It was the title that first came to me: Who Killed Sherlock Holmes? And from there, the pieces just fell into place. In the London of my Shadow Police novels, ‘ghosts’ are the collective memories of all Londoners, and so include fictional and mythical characters, as well as those who were once alive. Therefore, Sherlock Holmes would very much be present, in 221B Baker Street, as a phantom, visible only to those with ‘the Sight’, like my Metropolitan Police heroes. Perhaps the phantom’s cohesive presence could have been recently amped up, say by three different current versions of Sherlock Holmes all filming in London at the same time, creating ‘Sherlockmania’?
What if that ghost were to be ‘murdered’, found lying face down with a ceremonial dagger in his back? What’s the motive? What does killing a ghost even mean?
The crime is somehow connected to a whole series of incidents: the crimes from the stories of Arthur Conan Doyle are being recreated, at their original locations across London, in order.
Like I said, it all fell into place, not that it wasn’t a hell of a lot of work to put all the clockwork together. The matter of where the original stories are set is sometimes quite complicated, but also brought up some exciting synchronicities. It’s wonderful how much the mere geography of London can still entertain me. My coppers, still devastated after the events of the last book, have a pure whodunnit to solve, of a most unusual kind, which also offers, along the way, some fond satire of the current Holmes industry. (The novel’s garnered cover blurbs from both Steven Moffat of Sherlock and Rob Doherty of Elementary, so I can’t have nudged them too hard.) We meet three actors playing three takes on this endlessly mutable character. Indeed, how Holmes changes with the times is at the heart of the novel. The ‘corpse’ my heroes find is cycling in appearance, flickering between thousands of different versions of Holmes. The deer stalker flutters less.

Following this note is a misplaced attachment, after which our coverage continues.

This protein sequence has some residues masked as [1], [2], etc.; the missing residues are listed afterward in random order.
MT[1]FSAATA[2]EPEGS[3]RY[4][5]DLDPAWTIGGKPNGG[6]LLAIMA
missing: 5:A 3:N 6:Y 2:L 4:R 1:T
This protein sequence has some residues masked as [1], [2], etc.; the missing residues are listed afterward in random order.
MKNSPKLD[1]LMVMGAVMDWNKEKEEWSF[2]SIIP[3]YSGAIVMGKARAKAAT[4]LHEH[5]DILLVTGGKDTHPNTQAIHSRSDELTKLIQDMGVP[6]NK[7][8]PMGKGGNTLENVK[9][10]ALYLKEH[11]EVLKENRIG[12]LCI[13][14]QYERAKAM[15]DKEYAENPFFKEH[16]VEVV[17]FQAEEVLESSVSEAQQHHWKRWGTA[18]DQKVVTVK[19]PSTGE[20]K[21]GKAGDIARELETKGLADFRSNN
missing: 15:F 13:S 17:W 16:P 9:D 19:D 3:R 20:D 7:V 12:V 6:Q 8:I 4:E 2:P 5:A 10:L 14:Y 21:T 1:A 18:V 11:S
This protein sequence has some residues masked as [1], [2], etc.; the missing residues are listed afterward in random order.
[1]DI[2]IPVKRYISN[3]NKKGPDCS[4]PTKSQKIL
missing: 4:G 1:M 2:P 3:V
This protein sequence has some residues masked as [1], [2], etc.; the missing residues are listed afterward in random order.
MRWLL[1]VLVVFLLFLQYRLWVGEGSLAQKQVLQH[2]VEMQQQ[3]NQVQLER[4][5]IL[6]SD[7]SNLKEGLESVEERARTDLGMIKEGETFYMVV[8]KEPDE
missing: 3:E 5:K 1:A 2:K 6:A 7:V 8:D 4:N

I’m told by readers who haven’t read the first two books, London Falling and The Severed Streets, that this one is entirely comprehensible to new readers, and so represents a good jumping-on point, so please feel free to come for the Holmes and stay for the Shadow Police, you won’t get lost. It seems to be a very Holmes year for me, what with writing an episode of Elementary as well. If pop culture has now achieved ‘Sherlockmania’, it seems I’m caught in the middle of it. And I couldn’t be happier.
Who Killed Sherlock Holmes? is published by Tor UK on July 19th, 2016.
Paul Cornell has been Hugo-nominated for his work in TV, comics and prose, and is a BSFA award-winner for short fiction. He has also written some of Doctor Who’s best-loved episodes for the BBC, and has more recently written for the Sherlock-inspired TV show Elementary,* starring Jonny Lee Miller and Lucy Liu. He lives in Gloucestershire. Find out more on his website, and by following him on Twitter and Goodreads.
* CR’s Note: Paul’s episode was fantastic, and probably my favourite from the past couple of seasons.